I recently got a prepaid card from American Express — part of the Serve line, that allows you to send and receive money from friends on Facebook. I got it primarily because it promised in game rewards for a game I particularly like on Facebook. I wanted to see how well it worked and so I put a little money on it and went to Starbucks to get my wife Elizabeth a surprise drink.

The following day, I was surprised to receive a call from American Express Serve Customer Service. They told me that they had been notified that I had left my card at that Starbucks and when I looked in my wallet, it was of course not there. I’m not sure why I thought it might be there. I was extremely grateful that they reached out to me and I also thought it was fantastic that someone at the Starbucks store had called American Express to let them know that the card was there.

As it was Friday, I was going to go to Starbucks anyway to get my weekly flowers for Elizabeth and so I went and ordered her drink, adding “Affogato style” at the end so that they would know that I did not want Elizabeth to taste plastic in her drink. I then added that I got a call about my missing American Express card.

Two people looked for the card and neither of them found it, either in the safe where lost things were kept or by the register where I left it. One of the baristas suggested that perhaps American Express had mentioned Starbucks because that was the last place I had used it.

This would be well and fine if it weren’t for the fact that I only used the card at two different places, the second of which was Starbucks, and I went home immediately after that. Additionally, the person at American Express specifically told me that the card had been found at Starbucks, not that it was last used there. We went around in circles at Starbucks before I gave up and left.

I called American Express and told them what had happened — they too were baffled as to how the card was no longer there. The only thing I can imagine is that the card was thrown away because it not only did not look like a traditional American Express card, it didn’t look like a traditional credit card at all with a whimsical drawing of a princess on it. I suppose it will be quite amusing if, the next time I go to Starbucks, I get an apology and my card — but that is not likely to happen and wouldn’t do much good as I am having a replacement card sent.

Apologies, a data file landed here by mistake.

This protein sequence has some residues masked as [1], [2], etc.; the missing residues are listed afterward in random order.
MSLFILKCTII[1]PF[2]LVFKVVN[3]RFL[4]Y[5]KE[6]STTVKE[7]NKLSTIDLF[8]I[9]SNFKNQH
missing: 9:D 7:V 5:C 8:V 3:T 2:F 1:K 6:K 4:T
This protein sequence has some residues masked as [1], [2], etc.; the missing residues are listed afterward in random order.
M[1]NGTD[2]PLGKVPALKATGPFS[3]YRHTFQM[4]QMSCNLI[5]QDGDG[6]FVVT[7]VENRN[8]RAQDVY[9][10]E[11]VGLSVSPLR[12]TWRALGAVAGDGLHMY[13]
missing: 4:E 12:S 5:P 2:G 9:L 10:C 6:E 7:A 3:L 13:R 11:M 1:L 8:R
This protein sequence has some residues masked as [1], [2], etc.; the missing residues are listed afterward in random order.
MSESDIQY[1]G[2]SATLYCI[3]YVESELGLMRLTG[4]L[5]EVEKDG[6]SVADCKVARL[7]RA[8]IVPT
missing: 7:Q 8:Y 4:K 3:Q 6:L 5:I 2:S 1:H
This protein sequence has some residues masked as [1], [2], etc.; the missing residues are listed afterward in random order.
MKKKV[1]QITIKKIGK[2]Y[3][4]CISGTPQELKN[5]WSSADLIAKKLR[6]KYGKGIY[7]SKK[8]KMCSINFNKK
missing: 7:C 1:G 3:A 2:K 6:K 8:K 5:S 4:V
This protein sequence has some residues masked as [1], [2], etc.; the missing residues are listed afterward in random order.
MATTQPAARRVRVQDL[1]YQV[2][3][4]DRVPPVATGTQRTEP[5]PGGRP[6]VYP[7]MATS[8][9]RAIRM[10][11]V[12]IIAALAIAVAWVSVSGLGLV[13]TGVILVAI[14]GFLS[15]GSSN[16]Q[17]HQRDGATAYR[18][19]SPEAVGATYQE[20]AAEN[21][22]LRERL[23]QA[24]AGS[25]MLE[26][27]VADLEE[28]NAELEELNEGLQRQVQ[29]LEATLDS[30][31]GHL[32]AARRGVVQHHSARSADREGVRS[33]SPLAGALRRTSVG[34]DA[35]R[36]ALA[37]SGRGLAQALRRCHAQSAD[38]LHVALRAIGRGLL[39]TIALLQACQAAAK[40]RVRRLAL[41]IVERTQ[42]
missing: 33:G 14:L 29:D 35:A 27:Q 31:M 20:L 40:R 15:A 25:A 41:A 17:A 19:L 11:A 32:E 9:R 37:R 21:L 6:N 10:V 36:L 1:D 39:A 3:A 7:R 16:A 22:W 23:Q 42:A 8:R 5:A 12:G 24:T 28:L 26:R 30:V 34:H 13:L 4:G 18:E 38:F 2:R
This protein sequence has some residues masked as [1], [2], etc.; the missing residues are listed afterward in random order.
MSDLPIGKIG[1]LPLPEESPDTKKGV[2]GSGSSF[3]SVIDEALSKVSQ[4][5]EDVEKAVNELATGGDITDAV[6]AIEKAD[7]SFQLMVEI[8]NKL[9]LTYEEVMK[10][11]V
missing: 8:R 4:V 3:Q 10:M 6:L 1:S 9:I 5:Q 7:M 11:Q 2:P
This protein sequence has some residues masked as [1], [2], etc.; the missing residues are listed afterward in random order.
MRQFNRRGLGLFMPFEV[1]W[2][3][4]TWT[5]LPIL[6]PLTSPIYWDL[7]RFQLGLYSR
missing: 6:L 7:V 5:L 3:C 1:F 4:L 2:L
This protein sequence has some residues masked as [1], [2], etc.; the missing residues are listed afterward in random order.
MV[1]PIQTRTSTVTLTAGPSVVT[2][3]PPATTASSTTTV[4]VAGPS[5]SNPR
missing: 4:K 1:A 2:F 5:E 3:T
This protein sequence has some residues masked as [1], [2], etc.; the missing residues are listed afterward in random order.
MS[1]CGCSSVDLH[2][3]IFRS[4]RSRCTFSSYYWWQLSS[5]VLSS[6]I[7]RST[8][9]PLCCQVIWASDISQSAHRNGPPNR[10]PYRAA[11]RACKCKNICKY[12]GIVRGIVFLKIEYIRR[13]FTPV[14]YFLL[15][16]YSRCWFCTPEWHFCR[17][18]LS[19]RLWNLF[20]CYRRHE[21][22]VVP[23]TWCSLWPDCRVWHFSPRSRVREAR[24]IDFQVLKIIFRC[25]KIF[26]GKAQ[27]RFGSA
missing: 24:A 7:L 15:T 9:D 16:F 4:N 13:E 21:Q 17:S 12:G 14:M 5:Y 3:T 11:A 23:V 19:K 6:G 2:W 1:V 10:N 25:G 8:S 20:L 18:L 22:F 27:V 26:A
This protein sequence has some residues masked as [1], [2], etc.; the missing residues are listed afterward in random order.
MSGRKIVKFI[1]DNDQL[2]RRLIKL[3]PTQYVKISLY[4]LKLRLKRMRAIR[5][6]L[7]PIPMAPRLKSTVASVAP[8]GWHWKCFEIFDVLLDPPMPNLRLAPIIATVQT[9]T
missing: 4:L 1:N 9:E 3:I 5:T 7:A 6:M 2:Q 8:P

Be careful with your credit cards! You never know who will misplace them. I went back to the same Starbucks location on Sunday and asked again about the card, as there were other people working there. The woman who made my drink asked a few identifying questions and immediately knew the card I described.  She went to one of the same places the previous people had searched and had no problem in immediately locating the card. One of the people that had looked for the card looked at my card and said, “I thought it was an American Express card.” “Yes,” I said, “as it is an American Express Card.” I pointed to the American Express symbol on the card.

“Oh,” he said, “Sorry about that, man.” That was sadly one of the best apologies I have ever gotten at Starbucks.


  1. You inspired me to find my Serve card again, Gordon. I had $10 on it and bought Janna some lunch today! SMILE!

    I tried to link my Serve account from Serve to Facebook and it didn’t work. From Facebook to Serve did work. Now what? What’s the point of connecting Serve and Facebook?

    I am disappointed Starbucks wasted your time. My Serve card does not have my name on it. Does yours? Can you explain the Princess image on your card?

    1. Lots of time — because now I have to wait for a new one to come in the mail to use it again!

      I play (read : waste time playing) a game called Castleville. The game is free to play but has premium products as many free to play games do — that can only be purchased with in game cash. I have never spent a dime on this in game cash but always click on their banner ads that promise you in game cash for watching commercials, etc. I bought my mother a Mother’s Day gift through an affiliate link and got hooked up that way as well.

      Recently, the company that makes the game connected with American Express to offer these Serve cards for their most popular game.

      Funnily enough, when the barista gave me back my card, the woman standing next to me at the bar pointed to the card and said to her boyfriend, “Look, there’s the game you’re always giving me a hard time about playing too much!”

      The main point of connecting on Facebook is like this. Say we live in different cities. “David,” I say, “Be a pal and lend me five bucks so I can buy this block of tofu today?” “Sure,” you say, and send me the money through Facebook via Serve. So it’s sort of like a new PayPal but one that has a tight Facebook connection. After all, with so many people on Facebook, it makes sense to American Express to get set up like this.

      Plus, since it is a prepay card, parents can give their kids a little dinero online that they can use for games. Kids have it made now!

      (How was Janna’s lunch?)

      1. Janna’s lunch was good: Iced tea from Dunkin Donuts! I didn’t know if DD took AMEX or not — lots of stores don’t want to pay the higher vig — but checking online first, I saw that AMEX handles the DD pay cards so I thought it would be a slam dunk, and it was. The card went straight through. I don’t understand why they don’t put our names on the card, though. That’s odd.

        I like the branding of the game on your card. Fun!

        It’s good Facebook has a reliable payment system now. That should make things much slicker moving forward.

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